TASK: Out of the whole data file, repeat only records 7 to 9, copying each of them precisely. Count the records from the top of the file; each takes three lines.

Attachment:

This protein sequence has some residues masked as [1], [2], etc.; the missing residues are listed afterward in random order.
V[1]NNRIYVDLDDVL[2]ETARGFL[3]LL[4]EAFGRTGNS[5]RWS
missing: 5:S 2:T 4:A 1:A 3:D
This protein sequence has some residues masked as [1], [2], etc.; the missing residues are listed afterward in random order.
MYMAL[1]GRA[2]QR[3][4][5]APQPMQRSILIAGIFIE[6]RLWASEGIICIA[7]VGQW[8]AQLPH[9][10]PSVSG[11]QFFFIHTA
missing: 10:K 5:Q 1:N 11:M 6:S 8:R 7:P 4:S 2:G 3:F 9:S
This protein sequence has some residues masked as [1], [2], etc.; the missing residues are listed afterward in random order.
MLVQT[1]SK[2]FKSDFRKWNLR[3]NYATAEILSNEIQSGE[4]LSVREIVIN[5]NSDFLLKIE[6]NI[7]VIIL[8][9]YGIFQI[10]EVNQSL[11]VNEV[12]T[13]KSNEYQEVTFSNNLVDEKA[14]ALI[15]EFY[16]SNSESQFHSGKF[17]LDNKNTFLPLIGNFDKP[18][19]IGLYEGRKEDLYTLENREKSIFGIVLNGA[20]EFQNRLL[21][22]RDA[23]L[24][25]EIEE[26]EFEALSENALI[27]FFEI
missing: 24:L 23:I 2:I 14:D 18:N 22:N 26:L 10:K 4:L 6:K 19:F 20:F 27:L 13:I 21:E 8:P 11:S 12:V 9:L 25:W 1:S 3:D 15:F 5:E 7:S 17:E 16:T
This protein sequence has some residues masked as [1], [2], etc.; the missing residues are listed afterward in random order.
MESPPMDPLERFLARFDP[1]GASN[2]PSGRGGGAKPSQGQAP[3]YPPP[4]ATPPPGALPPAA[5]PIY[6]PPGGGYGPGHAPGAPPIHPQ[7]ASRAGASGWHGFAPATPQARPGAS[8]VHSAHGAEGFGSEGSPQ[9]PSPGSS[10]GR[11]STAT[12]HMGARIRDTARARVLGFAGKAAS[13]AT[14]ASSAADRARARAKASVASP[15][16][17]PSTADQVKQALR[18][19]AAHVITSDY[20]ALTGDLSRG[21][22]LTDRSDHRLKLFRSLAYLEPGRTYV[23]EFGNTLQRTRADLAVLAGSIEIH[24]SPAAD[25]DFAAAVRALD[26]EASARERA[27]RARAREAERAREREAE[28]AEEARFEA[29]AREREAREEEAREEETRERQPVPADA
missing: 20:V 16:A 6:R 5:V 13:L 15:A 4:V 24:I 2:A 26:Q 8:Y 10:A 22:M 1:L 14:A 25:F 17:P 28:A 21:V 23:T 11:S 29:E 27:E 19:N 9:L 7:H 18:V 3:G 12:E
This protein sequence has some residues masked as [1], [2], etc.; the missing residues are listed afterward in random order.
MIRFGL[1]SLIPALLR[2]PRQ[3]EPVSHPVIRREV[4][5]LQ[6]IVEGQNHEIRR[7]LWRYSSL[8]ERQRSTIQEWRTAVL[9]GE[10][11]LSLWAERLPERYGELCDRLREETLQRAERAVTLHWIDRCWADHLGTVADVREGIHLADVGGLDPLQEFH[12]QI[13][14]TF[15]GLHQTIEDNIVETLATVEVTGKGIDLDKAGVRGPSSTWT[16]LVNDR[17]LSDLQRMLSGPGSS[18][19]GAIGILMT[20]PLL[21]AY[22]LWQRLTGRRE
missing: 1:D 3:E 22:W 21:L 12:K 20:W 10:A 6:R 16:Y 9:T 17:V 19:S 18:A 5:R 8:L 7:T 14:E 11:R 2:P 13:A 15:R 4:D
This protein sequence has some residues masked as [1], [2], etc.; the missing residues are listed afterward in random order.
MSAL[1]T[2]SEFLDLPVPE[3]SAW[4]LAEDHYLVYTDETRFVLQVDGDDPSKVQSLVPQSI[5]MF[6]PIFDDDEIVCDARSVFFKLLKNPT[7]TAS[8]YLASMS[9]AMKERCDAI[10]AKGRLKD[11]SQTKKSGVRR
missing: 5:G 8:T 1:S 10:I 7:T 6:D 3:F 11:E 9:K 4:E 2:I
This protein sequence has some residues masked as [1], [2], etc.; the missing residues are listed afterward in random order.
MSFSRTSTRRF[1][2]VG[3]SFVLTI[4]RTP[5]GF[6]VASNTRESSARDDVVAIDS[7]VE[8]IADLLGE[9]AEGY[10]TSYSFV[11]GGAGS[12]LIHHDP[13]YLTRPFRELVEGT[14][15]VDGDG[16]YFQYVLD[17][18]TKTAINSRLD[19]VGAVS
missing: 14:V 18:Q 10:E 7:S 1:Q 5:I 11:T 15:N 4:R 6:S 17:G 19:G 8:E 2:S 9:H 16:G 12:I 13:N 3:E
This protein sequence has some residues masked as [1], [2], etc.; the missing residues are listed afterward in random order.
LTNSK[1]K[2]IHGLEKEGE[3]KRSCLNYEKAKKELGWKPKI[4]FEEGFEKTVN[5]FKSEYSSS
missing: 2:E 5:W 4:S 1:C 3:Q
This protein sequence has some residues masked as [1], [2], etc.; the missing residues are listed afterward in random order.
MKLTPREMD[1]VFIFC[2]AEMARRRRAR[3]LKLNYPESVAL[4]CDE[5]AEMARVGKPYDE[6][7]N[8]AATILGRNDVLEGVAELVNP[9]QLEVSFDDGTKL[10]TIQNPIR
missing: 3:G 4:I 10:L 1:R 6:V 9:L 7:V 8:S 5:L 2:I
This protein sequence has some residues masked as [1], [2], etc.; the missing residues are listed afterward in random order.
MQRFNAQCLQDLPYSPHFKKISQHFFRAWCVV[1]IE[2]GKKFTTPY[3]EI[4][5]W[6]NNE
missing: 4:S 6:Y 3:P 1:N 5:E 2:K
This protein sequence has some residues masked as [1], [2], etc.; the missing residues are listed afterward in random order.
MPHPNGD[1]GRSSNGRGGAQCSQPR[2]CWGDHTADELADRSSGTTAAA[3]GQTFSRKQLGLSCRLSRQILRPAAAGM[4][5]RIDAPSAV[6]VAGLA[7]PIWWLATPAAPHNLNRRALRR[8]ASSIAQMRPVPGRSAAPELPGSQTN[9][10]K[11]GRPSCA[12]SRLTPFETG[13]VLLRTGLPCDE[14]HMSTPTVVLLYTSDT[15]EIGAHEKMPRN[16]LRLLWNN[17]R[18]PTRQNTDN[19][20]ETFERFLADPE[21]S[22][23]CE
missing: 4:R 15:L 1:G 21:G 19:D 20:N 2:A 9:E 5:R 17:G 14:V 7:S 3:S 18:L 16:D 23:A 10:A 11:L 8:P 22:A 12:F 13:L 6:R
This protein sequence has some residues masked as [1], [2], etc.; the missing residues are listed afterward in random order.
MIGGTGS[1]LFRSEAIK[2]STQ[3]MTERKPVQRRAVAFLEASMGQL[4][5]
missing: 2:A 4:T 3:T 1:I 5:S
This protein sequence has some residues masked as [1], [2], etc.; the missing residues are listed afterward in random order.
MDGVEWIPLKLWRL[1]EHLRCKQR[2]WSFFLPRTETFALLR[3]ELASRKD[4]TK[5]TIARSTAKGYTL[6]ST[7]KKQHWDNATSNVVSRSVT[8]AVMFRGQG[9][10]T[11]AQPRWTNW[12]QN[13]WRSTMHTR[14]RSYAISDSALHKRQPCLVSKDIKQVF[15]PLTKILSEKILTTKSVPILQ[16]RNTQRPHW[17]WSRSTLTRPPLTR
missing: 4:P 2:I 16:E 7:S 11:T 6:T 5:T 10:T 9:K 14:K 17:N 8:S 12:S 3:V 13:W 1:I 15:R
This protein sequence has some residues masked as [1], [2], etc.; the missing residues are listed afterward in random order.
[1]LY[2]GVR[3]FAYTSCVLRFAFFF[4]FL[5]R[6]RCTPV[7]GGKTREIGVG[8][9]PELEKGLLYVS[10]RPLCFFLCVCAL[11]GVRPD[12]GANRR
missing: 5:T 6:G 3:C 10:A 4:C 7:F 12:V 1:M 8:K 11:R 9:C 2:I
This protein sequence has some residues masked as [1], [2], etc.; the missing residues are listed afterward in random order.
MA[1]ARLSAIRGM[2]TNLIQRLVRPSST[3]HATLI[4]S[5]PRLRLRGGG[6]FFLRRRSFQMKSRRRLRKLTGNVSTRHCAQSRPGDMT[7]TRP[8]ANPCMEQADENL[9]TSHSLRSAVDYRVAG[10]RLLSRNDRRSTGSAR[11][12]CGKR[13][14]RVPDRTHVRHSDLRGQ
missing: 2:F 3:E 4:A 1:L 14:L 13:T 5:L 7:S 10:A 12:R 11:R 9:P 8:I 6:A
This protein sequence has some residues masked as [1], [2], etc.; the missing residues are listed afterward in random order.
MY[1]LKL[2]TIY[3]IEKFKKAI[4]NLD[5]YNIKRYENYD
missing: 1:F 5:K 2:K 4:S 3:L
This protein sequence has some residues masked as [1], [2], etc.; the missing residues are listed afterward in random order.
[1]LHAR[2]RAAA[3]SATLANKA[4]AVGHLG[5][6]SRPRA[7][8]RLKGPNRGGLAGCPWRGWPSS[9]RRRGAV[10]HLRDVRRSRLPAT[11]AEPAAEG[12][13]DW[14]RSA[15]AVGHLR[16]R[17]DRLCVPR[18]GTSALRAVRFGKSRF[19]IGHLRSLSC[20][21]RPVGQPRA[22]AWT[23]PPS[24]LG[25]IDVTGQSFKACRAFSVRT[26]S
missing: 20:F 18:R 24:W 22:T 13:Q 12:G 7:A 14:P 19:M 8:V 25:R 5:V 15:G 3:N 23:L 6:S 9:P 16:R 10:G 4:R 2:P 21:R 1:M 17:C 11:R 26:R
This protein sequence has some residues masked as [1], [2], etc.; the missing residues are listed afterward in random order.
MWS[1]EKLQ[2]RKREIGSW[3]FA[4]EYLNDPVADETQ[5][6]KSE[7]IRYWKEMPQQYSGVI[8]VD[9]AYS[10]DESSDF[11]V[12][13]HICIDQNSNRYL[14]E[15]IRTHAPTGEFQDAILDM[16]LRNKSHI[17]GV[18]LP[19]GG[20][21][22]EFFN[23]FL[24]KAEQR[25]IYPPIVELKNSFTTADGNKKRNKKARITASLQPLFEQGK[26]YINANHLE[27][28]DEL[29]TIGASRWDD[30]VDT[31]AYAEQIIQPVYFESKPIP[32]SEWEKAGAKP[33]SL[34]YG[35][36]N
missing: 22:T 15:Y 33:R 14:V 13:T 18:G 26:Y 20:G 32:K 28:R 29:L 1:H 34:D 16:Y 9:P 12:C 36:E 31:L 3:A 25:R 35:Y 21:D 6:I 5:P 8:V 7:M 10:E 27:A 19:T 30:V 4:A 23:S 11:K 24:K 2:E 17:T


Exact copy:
This protein sequence has some residues masked as [1], [2], etc.; the missing residues are listed afterward in random order.
MSFSRTSTRRF[1][2]VG[3]SFVLTI[4]RTP[5]GF[6]VASNTRESSARDDVVAIDS[7]VE[8]IADLLGE[9]AEGY[10]TSYSFV[11]GGAGS[12]LIHHDP[13]YLTRPFRELVEGT[14][15]VDGDG[16]YFQYVLD[17][18]TKTAINSRLD[19]VGAVS
missing: 14:V 18:Q 10:E 7:S 1:Q 5:I 11:T 15:N 4:R 6:S 17:G 19:G 8:E 2:S 9:H 16:G 12:I 13:N 3:E
This protein sequence has some residues masked as [1], [2], etc.; the missing residues are listed afterward in random order.
LTNSK[1]K[2]IHGLEKEGE[3]KRSCLNYEKAKKELGWKPKI[4]FEEGFEKTVN[5]FKSEYSSS
missing: 2:E 5:W 4:S 1:C 3:Q
This protein sequence has some residues masked as [1], [2], etc.; the missing residues are listed afterward in random order.
MKLTPREMD[1]VFIFC[2]AEMARRRRAR[3]LKLNYPESVAL[4]CDE[5]AEMARVGKPYDE[6][7]N[8]AATILGRNDVLEGVAELVNP[9]QLEVSFDDGTKL[10]TIQNPIR
missing: 3:G 4:I 10:L 1:R 6:V 9:L 7:V 8:S 5:L 2:I